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Gig Review: Boris + supports, Sydney

Boris + Dumbsaint + Hawkmoth
Newtown Social Club
28 May 2015
Review and photo by Rod Hunt

As regular visitors to Australia, long running Japanese trio Boris have established a loyal following in this country. So it was no surprise when the first Sydney date announced at the Newtown Social Club quickly sold out.

While tonight’s show at the same venue (the second announcement) isn’t, as far as I’m aware, at capacity, the room is already looking very busy as Hawkmoth get underway. Live, their sound is a gripping one, melding weighty, sludgy riffs with atmospheric passages. While the audience are, you would assume, primarily here to see Boris, they offer their full attention to the local opening act.

Last year the four piece released an impressive album, ‘Calamitas’ – if you enjoy instrumental post-metal in the vein of Russian Circles, Hawkmoth are well worth investigating.

Dumbsaint normally project original film footage shot especially for each song to enhance their live show. Unfortunately it is, I imagine, impractical on this occasion, considering the small stage size and the fact that they’re playing in front of Boris’ already set up backline, which as per usual includes a huge gong; the band’s two guitarists play on the floor, as was the case with Hawkmoth.

Their first song begins in a gentle way before slowly building in intensity and franticness. The sound of this post-rock instrumental outfit from Sydney is one that seamlessly ebbs and flows – the mood is as reflective and introspective as it is hypnotically heavy and brooding.

They’re warmly received by the crowd, despite being without the visual accompaniment that fans have become accustomed to. A live taste of some new material bodes well for Dumbsaint’s forthcoming new album, ‘Panorama, In Ten Pieces’.

Smoke fills the room as Boris take to the stage, in front of a room full of fans who like the band themselves, can’t be easily categorised as followers of one specific genre. They begin with the supremely hooky and huge sounding ‘Melody’, off last year’s ‘Noise’ album, featuring Takeshi – vocalist, guitarist and bassist (thanks to his amazing looking twin necked guitar and bass) – on lead vocals.

‘Pink’, from their much lauded 2005 album of the same name, follows straight after and picks up the tempo, lending more of a heads down rock feel to proceedings. It’s a killer song, but the frequent cries of ‘wooh!’ from drummer/vocalist Atsuo are already starting to grate – best to tune out and ignore it, because past experience tells this writer that it’s an ingrained part of his shtick.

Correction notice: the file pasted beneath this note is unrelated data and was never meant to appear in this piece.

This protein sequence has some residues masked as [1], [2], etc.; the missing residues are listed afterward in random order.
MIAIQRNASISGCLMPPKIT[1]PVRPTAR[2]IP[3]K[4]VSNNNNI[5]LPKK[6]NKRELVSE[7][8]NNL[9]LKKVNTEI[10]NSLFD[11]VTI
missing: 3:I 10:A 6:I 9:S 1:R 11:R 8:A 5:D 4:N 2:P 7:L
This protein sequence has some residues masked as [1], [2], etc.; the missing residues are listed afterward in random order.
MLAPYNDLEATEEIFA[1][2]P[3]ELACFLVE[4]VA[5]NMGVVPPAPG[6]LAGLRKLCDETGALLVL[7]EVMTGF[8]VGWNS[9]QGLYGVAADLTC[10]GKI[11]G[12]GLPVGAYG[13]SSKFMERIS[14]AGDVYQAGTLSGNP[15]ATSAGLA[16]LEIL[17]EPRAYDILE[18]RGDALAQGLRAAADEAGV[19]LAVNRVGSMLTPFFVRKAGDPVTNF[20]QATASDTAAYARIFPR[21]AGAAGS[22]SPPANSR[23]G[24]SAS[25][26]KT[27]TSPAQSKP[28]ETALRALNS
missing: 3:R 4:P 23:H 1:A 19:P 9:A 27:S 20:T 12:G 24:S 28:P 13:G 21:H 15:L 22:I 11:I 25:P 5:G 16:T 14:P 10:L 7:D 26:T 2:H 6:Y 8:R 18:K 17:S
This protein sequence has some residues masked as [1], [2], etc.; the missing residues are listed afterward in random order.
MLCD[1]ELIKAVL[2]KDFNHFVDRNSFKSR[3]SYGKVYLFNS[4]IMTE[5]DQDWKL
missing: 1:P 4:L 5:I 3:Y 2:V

‘Statement’, from their ‘Smile’ album, comes next and is a short and fast stoner rock ‘n’ roll workout featuring blistering leads by diminutive but consummate vocalist/guitarist, Wata. ‘Ghost of Romance’ is a total change of pace, with its slow and gentle yet noisy, shoe-gaze like approach.

“Play something fucking heavy!” demands one punter, and they do, as the delicate opening strains of ‘Heavy Rain’ give way to crushing riffage, delivered at doom speed, juxtaposed against Wata’s ghostly vocals. The song breaks down to just Atsuo’s powerhouse drumming, before he counts into ‘Taiyo No Baka’, a concise, upbeat pop rock track found on their ‘Noise’ full length. How many other bands could attempt that live and make it work? Not many.

‘Cosmos Pt.2’, with Takeshi on lead vocals, is eerie, melodic and massive in scope. ‘Angel’ is a slow building epic that draws you into its vortex, but at times this reviewer’s focus begins to drift, somewhere post the ten-minute mark… Thankfully, Boris’ next song, ‘Quicksilver’, kicks in hard, fast, dirty and relentless.

So far, tonight’s song selection is heavily weighted towards the band’s most recent album ‘Noise’. What we need now is a dose of droning doom metal and ‘Vomitself’ delivers exactly that. A monster track from their appropriately titled ‘Amplifier Worship’ album (stacks of Orange and Ampeg amps and speaker boxes fill the stage tonight), it demolishes everything in its path and is pure sonic bliss.

By set’s end, the impossible to pigeonhole trio have managed to work a diverse range of songs together into a set that on paper shouldn’t gel, and make it utterly compelling.

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